that are often overridden or corrected


 in subsequent higher quality research.

whatever gets us through the semester, baby.


The spirit of free inquiry

Again, no jail time

 and scholarly debate


 is central to academic excellence.

this is Brown, after all

 At the same time, we believe firmly

Weve been informed by reliable sources that a sit-in could form at any minute

 that it is also incumbent on

you better do what we say, people

 public health researchers to listen to multiple perspectives and to recognize and articulate the limitations of their work.

if a member of a protected class says youre wrong, youre wrong

This process includes acknowledging and considering the perspectives of those who criticize our research methods

Again:  Youre wrong

and conclusions

in fact, why dont you run the conclusions by the protected class before you even begin the study?

and working to improve future research

no sit-ins

 to address these limitations

are you or are you not a member of the protected class?

 and better serve public health.

no sit-ins

There is an added obligation for vigilance

Were watching you

 in research design

again, check with those protected people

 and analysis

better safe than sorry

 any time there are implications for the health of the communities at the center of research and study.

Did you see what these people did at Berkeley and Middlebury?

The School’s commitment


 to studying


 and supporting

less than zero

 the health and well-being of sexual and gender minority populations is unwavering.

Unless they want us to waver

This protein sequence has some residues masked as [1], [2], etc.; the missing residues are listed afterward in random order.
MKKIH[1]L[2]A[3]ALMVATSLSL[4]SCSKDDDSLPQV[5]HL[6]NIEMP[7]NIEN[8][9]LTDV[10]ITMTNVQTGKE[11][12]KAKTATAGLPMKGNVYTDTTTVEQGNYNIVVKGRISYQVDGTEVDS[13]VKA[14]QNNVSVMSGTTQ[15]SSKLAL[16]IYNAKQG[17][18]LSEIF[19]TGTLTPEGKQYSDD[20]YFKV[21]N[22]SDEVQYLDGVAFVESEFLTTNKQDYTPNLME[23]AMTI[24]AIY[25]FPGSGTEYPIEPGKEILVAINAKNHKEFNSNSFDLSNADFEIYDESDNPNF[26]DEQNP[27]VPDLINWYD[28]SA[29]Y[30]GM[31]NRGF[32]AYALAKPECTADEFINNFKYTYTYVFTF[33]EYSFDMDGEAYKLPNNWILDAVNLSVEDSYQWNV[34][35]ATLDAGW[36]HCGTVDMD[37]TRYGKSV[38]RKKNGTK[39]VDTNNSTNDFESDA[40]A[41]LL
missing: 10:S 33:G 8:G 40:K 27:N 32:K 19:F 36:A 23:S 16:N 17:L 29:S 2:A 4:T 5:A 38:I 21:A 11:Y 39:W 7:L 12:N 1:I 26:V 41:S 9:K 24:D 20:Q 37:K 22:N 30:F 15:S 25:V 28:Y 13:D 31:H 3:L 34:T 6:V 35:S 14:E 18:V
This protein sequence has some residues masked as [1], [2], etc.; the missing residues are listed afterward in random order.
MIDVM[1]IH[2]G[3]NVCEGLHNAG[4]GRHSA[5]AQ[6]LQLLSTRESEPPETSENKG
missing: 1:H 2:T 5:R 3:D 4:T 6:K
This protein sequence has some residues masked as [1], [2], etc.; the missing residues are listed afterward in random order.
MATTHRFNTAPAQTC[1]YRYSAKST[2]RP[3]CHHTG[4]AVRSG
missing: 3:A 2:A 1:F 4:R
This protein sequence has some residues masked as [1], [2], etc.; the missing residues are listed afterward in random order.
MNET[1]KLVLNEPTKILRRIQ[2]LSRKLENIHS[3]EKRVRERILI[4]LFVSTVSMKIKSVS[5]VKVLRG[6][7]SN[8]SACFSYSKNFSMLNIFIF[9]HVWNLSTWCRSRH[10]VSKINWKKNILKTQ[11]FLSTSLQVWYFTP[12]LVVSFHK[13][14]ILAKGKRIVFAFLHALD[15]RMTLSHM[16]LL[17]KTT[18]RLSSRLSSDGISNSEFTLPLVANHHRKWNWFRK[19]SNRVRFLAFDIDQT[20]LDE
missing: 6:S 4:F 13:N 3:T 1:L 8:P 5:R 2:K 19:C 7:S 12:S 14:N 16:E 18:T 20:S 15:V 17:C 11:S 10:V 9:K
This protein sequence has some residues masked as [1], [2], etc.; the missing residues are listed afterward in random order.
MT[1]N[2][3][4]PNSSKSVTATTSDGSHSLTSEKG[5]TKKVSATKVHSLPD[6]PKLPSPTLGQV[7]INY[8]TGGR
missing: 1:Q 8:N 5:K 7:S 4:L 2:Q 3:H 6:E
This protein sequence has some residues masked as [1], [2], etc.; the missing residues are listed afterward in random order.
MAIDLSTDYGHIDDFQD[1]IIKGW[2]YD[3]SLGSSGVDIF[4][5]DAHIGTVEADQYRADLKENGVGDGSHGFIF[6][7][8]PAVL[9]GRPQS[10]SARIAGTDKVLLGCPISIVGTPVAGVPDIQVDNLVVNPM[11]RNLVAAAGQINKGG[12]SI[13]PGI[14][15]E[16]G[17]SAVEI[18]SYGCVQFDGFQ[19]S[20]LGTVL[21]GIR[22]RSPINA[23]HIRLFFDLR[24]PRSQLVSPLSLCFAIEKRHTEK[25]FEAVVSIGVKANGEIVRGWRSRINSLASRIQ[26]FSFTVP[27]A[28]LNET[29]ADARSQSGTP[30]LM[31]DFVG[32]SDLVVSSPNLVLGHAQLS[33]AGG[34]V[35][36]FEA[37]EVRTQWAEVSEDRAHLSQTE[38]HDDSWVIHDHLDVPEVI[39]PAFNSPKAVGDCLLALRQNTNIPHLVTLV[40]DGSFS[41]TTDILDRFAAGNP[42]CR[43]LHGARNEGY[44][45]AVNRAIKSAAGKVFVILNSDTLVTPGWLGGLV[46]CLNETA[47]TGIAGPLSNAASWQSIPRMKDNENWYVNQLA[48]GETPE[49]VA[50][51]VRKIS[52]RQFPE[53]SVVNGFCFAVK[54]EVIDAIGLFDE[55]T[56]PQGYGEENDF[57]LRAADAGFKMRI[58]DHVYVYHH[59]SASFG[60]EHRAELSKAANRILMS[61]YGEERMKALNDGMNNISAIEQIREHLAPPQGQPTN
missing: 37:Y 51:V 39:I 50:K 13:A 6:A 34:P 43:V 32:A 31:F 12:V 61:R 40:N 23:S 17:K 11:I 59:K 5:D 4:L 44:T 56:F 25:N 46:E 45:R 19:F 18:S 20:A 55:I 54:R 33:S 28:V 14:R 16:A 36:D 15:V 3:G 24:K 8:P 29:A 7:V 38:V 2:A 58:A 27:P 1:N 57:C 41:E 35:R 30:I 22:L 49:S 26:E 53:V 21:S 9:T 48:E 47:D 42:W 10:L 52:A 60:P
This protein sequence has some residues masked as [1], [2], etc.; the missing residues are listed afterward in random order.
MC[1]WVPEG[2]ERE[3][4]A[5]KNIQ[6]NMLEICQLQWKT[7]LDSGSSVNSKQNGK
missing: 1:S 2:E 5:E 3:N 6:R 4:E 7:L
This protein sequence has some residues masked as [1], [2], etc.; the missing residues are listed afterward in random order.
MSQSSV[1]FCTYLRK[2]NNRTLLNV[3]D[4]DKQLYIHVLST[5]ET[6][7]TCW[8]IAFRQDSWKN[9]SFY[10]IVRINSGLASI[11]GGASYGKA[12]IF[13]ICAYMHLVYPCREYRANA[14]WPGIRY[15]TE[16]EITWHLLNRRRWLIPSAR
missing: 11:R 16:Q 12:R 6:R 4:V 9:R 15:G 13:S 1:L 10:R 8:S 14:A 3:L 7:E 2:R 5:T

Our faculty and students are on the cutting edge

More like the dull edge

 of research


 on transgender populations domestically and globally.

weve even memorized our they-their-thems

 The commitment


 of the School


 to diversity and inclusion

less than zero

 is central to our mission,

infinity zero

 and we pride ourselves on building a community that fully

fully of something

 recognizes and affirms the full



from A to B

 of gender and sexual identity in its members.

Unless they dont want us to.

 These commitments


 are an unshakable part

Im unshaking as I write this

 of our core values


 as a community.


In an effort to support robust




 and constructive dialogue

agree or be silent

 on gender identity in adolescents and youth,


 the School will be organizing a panel of experts

people who know what to say when theyre told to say it

 to present the latest research

book burnings

 in this area and to define directions

stay within the lines, people, the lines are your friends

 for future work to optimize health in transgender communities.

This study is so over.

 We believe that more and better research

or at least different conclusions

 is needed to help guide advances in the health of the LGBTQ community.

Hope I didnt forget any letters

We welcome input

Let me know if I forgot any letters, pronto

 from faculty, staff and students

but not this professor

 about the composition of this panel

whoever the protesters want

 and scope of the discussion.

A to B. A to B. A to B. A to B.


Dont fire me

Bess H. Marcus, Ph.D.
Dean, Brown University School of Public Health